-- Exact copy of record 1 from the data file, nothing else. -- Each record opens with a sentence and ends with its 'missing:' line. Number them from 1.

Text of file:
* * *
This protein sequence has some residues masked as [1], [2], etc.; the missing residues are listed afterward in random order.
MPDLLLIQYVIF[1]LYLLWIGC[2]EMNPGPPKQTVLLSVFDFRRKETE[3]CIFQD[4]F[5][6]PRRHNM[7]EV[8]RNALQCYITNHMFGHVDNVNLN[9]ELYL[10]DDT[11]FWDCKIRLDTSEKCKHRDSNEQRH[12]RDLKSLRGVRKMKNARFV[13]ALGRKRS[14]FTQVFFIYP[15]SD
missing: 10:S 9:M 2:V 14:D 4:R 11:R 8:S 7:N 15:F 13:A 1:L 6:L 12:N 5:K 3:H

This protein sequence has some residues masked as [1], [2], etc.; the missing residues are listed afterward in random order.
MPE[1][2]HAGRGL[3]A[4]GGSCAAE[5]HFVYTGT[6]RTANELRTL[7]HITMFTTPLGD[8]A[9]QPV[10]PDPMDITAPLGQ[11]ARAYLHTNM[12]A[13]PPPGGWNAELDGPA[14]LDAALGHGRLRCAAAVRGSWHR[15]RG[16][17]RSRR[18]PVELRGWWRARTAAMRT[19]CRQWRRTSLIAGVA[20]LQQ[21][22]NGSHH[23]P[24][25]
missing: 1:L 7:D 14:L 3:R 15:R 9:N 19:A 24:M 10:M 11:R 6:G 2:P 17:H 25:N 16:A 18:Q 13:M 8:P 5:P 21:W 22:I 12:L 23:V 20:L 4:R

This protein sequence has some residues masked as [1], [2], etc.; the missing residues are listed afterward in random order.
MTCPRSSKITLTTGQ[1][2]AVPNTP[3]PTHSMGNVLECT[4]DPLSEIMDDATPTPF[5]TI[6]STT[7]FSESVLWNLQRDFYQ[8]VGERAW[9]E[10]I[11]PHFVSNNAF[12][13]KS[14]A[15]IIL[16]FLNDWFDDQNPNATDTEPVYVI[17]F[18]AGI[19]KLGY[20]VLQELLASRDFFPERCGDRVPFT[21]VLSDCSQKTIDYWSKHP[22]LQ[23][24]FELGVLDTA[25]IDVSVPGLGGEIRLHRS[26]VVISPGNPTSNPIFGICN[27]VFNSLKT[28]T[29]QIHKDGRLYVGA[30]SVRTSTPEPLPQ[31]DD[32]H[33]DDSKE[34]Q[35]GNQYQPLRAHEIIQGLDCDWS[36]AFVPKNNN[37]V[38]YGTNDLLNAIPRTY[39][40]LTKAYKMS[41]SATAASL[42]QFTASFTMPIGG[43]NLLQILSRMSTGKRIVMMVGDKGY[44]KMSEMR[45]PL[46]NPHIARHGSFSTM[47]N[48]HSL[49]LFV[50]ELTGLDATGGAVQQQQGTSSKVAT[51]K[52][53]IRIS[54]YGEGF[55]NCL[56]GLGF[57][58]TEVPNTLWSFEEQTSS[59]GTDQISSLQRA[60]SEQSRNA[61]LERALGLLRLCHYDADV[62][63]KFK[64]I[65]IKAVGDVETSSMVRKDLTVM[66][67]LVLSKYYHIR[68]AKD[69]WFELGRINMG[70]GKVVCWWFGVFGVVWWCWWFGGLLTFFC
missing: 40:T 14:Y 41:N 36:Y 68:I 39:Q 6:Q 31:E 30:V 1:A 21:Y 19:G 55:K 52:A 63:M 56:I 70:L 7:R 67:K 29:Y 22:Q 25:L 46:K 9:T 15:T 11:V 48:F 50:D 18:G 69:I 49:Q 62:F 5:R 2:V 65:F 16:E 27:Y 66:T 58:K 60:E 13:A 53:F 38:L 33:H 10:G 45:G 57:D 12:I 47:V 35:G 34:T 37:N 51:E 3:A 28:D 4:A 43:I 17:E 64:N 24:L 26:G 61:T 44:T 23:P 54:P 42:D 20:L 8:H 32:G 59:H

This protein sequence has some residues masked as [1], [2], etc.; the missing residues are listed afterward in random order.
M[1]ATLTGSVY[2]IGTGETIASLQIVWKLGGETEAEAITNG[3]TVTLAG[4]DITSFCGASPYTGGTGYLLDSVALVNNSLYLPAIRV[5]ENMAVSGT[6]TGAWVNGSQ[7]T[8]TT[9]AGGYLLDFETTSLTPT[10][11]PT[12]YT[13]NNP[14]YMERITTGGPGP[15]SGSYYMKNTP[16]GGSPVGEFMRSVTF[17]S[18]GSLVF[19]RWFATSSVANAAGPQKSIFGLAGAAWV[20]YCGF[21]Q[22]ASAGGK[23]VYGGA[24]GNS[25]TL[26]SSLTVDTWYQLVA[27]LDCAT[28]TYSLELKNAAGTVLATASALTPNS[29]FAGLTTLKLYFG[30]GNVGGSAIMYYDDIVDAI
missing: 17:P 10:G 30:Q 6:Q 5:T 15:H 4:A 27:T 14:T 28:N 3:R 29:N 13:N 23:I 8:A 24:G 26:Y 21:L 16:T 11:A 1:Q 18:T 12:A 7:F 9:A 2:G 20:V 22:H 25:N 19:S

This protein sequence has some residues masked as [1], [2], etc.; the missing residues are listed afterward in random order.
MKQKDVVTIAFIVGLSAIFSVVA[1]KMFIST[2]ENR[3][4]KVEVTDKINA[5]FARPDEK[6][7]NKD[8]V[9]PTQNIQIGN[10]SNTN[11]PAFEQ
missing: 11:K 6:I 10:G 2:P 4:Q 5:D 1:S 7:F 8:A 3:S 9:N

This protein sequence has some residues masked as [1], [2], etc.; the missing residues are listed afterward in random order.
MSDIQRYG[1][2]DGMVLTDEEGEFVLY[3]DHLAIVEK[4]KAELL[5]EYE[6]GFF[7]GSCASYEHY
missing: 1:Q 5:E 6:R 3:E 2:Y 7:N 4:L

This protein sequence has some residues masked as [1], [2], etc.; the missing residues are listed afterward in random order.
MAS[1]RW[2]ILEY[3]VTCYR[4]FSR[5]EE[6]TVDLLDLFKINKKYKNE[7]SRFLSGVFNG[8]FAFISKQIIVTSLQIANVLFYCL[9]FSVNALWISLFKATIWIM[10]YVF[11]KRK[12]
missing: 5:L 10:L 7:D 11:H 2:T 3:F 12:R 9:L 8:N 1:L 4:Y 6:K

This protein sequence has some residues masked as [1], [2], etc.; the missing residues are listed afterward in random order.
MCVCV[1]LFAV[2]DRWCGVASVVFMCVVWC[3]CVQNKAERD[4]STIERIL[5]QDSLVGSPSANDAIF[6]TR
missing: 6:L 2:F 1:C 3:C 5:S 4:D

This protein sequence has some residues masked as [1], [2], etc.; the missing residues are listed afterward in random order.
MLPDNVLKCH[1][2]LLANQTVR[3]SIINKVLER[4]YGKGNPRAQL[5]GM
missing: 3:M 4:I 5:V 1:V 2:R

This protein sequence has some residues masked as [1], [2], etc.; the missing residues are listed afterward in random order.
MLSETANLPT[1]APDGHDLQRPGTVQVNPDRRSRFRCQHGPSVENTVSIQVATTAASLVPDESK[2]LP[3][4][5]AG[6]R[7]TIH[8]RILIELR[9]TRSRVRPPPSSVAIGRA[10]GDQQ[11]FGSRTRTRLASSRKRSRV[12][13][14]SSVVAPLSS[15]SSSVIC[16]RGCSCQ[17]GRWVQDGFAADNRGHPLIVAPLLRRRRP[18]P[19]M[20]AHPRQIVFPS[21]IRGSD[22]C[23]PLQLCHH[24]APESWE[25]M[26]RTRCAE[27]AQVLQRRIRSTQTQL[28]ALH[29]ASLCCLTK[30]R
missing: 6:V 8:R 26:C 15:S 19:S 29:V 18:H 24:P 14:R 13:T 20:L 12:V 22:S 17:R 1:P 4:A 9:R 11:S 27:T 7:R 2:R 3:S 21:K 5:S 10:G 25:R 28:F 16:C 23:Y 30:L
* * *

This protein sequence has some residues masked as [1], [2], etc.; the missing residues are listed afterward in random order.
MPDLLLIQYVIF[1]LYLLWIGC[2]EMNPGPPKQTVLLSVFDFRRKETE[3]CIFQD[4]F[5][6]PRRHNM[7]EV[8]RNALQCYITNHMFGHVDNVNLN[9]ELYL[10]DDT[11]FWDCKIRLDTSEKCKHRDSNEQRH[12]RDLKSLRGVRKMKNARFV[13]ALGRKRS[14]FTQVFFIYP[15]SD
missing: 10:S 9:M 2:V 14:D 4:R 11:R 8:S 7:N 15:F 13:A 1:L 6:L 12:N 5:K 3:H